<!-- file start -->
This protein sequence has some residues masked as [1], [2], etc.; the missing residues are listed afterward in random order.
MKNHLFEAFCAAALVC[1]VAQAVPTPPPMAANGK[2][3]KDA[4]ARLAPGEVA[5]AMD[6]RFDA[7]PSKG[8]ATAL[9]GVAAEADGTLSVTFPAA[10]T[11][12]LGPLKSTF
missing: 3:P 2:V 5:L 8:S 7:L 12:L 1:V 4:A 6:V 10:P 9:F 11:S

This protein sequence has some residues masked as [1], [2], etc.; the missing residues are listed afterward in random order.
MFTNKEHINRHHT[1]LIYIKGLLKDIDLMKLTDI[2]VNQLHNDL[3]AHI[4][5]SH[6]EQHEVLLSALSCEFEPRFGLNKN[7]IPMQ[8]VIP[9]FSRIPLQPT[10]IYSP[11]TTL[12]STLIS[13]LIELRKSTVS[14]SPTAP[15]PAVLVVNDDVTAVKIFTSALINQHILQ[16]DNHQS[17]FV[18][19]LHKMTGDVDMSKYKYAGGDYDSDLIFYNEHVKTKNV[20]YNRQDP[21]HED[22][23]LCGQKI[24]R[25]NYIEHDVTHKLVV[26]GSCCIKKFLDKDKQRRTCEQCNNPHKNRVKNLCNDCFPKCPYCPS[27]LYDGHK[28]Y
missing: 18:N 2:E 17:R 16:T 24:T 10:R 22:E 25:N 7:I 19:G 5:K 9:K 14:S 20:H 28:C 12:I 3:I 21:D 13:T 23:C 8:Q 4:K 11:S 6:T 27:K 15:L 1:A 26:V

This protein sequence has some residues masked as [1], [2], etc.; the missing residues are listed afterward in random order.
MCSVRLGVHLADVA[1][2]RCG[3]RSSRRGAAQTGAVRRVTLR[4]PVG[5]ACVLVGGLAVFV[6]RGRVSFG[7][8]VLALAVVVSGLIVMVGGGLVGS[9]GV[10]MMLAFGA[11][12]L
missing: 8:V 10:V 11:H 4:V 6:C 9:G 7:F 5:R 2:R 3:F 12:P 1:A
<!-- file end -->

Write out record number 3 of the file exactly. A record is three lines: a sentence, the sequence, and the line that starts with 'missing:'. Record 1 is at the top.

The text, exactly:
This protein sequence has some residues masked as [1], [2], etc.; the missing residues are listed afterward in random order.
MCSVRLGVHLADVA[1][2]RCG[3]RSSRRGAAQTGAVRRVTLR[4]PVG[5]ACVLVGGLAVFV[6]RGRVSFG[7][8]VLALAVVVSGLIVMVGGGLVGS[9]GV[10]MMLAFGA[11][12]L
missing: 8:V 10:V 11:H 4:V 6:C 9:G 7:F 5:R 2:R 3:F 12:P 1:A